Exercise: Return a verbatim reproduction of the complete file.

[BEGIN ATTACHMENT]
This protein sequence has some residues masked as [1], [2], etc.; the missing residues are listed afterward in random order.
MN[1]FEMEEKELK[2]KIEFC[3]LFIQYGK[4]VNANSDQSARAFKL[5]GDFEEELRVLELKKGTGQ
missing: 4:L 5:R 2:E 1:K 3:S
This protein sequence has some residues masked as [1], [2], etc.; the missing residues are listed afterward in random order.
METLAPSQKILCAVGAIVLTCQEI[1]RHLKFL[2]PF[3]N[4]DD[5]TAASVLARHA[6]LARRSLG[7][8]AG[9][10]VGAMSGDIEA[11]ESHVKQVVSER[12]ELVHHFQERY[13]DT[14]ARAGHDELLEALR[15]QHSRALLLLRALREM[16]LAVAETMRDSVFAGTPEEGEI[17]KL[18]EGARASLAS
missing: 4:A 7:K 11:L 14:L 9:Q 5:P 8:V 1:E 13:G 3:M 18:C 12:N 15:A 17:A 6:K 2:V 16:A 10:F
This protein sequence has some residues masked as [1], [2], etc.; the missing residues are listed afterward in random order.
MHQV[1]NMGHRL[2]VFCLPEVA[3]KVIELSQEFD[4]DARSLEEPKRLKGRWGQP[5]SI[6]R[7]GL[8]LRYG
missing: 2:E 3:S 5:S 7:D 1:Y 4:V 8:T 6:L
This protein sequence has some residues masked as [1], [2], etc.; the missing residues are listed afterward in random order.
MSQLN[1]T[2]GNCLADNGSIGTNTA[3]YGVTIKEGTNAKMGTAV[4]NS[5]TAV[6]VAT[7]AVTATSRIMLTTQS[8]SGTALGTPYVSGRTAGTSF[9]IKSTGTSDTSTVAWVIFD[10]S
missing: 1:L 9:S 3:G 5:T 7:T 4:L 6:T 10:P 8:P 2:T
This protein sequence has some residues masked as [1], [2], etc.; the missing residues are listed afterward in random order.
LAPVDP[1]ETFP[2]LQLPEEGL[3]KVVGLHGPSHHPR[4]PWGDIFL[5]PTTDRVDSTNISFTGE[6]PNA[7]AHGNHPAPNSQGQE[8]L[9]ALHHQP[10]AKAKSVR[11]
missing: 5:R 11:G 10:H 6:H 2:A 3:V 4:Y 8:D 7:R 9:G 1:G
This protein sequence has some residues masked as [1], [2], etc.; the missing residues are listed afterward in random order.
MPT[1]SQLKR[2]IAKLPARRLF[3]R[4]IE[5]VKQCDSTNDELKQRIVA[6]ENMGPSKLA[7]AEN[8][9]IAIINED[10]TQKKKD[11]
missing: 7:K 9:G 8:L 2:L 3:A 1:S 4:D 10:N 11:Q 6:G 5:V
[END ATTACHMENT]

This protein sequence has some residues masked as [1], [2], etc.; the missing residues are listed afterward in random order.
MN[1]FEMEEKELK[2]KIEFC[3]LFIQYGK[4]VNANSDQSARAFKL[5]GDFEEELRVLELKKGTGQ
missing: 4:L 5:R 2:E 1:K 3:S
This protein sequence has some residues masked as [1], [2], etc.; the missing residues are listed afterward in random order.
METLAPSQKILCAVGAIVLTCQEI[1]RHLKFL[2]PF[3]N[4]DD[5]TAASVLARHA[6]LARRSLG[7][8]AG[9][10]VGAMSGDIEA[11]ESHVKQVVSER[12]ELVHHFQERY[13]DT[14]ARAGHDELLEALR[15]QHSRALLLLRALREM[16]LAVAETMRDSVFAGTPEEGEI[17]KL[18]EGARASLAS
missing: 4:A 7:K 11:L 14:L 9:Q 5:P 8:V 1:E 13:G 3:M 18:C 12:N 15:A 17:A 6:K 2:V 16:A 10:F
This protein sequence has some residues masked as [1], [2], etc.; the missing residues are listed afterward in random order.
MHQV[1]NMGHRL[2]VFCLPEVA[3]KVIELSQEFD[4]DARSLEEPKRLKGRWGQP[5]SI[6]R[7]GL[8]LRYG
missing: 2:E 3:S 5:S 7:D 1:Y 4:V 8:T 6:L
This protein sequence has some residues masked as [1], [2], etc.; the missing residues are listed afterward in random order.
MSQLN[1]T[2]GNCLADNGSIGTNTA[3]YGVTIKEGTNAKMGTAV[4]NS[5]TAV[6]VAT[7]AVTATSRIMLTTQS[8]SGTALGTPYVSGRTAGTSF[9]IKSTGTSDTSTVAWVIFD[10]S
missing: 1:L 9:S 3:G 5:T 7:T 4:L 6:T 10:P 8:P 2:T
This protein sequence has some residues masked as [1], [2], etc.; the missing residues are listed afterward in random order.
LAPVDP[1]ETFP[2]LQLPEEGL[3]KVVGLHGPSHHPR[4]PWGDIFL[5]PTTDRVDSTNISFTGE[6]PNA[7]AHGNHPAPNSQGQE[8]L[9]ALHHQP[10]AKAKSVR[11]
missing: 5:R 11:G 10:H 6:H 2:A 3:V 4:Y 8:D 7:R 9:G 1:G
This protein sequence has some residues masked as [1], [2], etc.; the missing residues are listed afterward in random order.
MPT[1]SQLKR[2]IAKLPARRLF[3]R[4]IE[5]VKQCDSTNDELKQRIVA[6]ENMGPSKLA[7]AEN[8][9]IAIINED[10]TQKKKD[11]
missing: 7:K 9:G 8:L 2:L 3:A 1:S 4:D 10:N 11:Q 6:G 5:V